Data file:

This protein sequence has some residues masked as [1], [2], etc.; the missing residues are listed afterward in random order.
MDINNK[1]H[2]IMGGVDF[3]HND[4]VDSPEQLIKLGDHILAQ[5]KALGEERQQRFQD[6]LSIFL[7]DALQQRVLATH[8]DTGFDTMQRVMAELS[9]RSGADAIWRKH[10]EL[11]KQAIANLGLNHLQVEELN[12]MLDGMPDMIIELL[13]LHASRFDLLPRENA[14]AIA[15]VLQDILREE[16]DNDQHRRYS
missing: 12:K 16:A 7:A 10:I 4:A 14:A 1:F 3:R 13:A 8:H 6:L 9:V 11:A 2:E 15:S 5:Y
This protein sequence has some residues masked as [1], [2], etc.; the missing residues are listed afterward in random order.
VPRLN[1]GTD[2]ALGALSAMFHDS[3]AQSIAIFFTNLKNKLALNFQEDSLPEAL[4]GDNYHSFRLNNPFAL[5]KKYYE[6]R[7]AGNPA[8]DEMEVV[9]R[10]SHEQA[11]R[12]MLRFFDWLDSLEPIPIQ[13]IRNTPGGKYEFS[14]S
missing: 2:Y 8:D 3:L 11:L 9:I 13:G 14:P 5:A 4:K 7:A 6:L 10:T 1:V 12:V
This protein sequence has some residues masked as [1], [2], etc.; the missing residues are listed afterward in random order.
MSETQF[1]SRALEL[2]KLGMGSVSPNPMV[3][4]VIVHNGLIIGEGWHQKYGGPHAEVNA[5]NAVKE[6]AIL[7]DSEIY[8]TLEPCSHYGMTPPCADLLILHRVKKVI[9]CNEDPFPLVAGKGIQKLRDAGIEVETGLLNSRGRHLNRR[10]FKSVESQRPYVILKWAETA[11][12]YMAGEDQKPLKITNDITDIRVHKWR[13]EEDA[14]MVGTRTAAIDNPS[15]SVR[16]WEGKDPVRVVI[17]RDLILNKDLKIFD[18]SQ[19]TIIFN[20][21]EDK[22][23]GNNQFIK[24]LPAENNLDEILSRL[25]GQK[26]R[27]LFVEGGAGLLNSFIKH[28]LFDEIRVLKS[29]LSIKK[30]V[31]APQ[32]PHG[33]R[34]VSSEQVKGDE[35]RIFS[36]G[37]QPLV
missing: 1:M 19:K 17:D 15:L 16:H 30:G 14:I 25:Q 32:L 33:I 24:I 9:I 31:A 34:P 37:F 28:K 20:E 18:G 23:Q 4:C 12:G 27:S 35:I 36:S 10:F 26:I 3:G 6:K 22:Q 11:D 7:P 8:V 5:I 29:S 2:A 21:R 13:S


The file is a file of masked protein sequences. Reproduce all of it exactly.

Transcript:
This protein sequence has some residues masked as [1], [2], etc.; the missing residues are listed afterward in random order.
MDINNK[1]H[2]IMGGVDF[3]HND[4]VDSPEQLIKLGDHILAQ[5]KALGEERQQRFQD[6]LSIFL[7]DALQQRVLATH[8]DTGFDTMQRVMAELS[9]RSGADAIWRKH[10]EL[11]KQAIANLGLNHLQVEELN[12]MLDGMPDMIIELL[13]LHASRFDLLPRENA[14]AIA[15]VLQDILREE[16]DNDQHRRYS
missing: 12:K 16:A 7:A 10:I 4:A 14:A 1:F 3:R 13:A 8:H 6:L 9:V 11:A 2:E 15:S 5:Y
This protein sequence has some residues masked as [1], [2], etc.; the missing residues are listed afterward in random order.
VPRLN[1]GTD[2]ALGALSAMFHDS[3]AQSIAIFFTNLKNKLALNFQEDSLPEAL[4]GDNYHSFRLNNPFAL[5]KKYYE[6]R[7]AGNPA[8]DEMEVV[9]R[10]SHEQA[11]R[12]MLRFFDWLDSLEPIPIQ[13]IRNTPGGKYEFS[14]S
missing: 2:Y 8:D 3:L 11:L 9:I 13:G 14:P 5:A 4:K 7:A 6:L 10:T 1:V 12:V
This protein sequence has some residues masked as [1], [2], etc.; the missing residues are listed afterward in random order.
MSETQF[1]SRALEL[2]KLGMGSVSPNPMV[3][4]VIVHNGLIIGEGWHQKYGGPHAEVNA[5]NAVKE[6]AIL[7]DSEIY[8]TLEPCSHYGMTPPCADLLILHRVKKVI[9]CNEDPFPLVAGKGIQKLRDAGIEVETGLLNSRGRHLNRR[10]FKSVESQRPYVILKWAETA[11][12]YMAGEDQKPLKITNDITDIRVHKWR[13]EEDA[14]MVGTRTAAIDNPS[15]SVR[16]WEGKDPVRVVI[17]RDLILNKDLKIFD[18]SQ[19]TIIFN[20][21]EDK[22][23]GNNQFIK[24]LPAENNLDEILSRL[25]GQK[26]R[27]LFVEGGAGLLNSFIKH[28]LFDEIRVLKS[29]LSIKK[30]V[31]APQ[32]PHG[33]R[34]VSSEQVKGDE[35]RIFS[36]G[37]QPLV
missing: 1:M 19:K 17:D 15:L 16:H 30:G 14:I 25:Q 32:L 33:I 24:I 9:I 31:A 34:P 37:F 28:K 20:E 18:G 23:Q 4:C 12:G 27:S 35:I 36:S 10:F 26:I 3:G 6:K 22:Q 11:D 7:P 8:V 5:I 29:S 2:A 21:R 13:S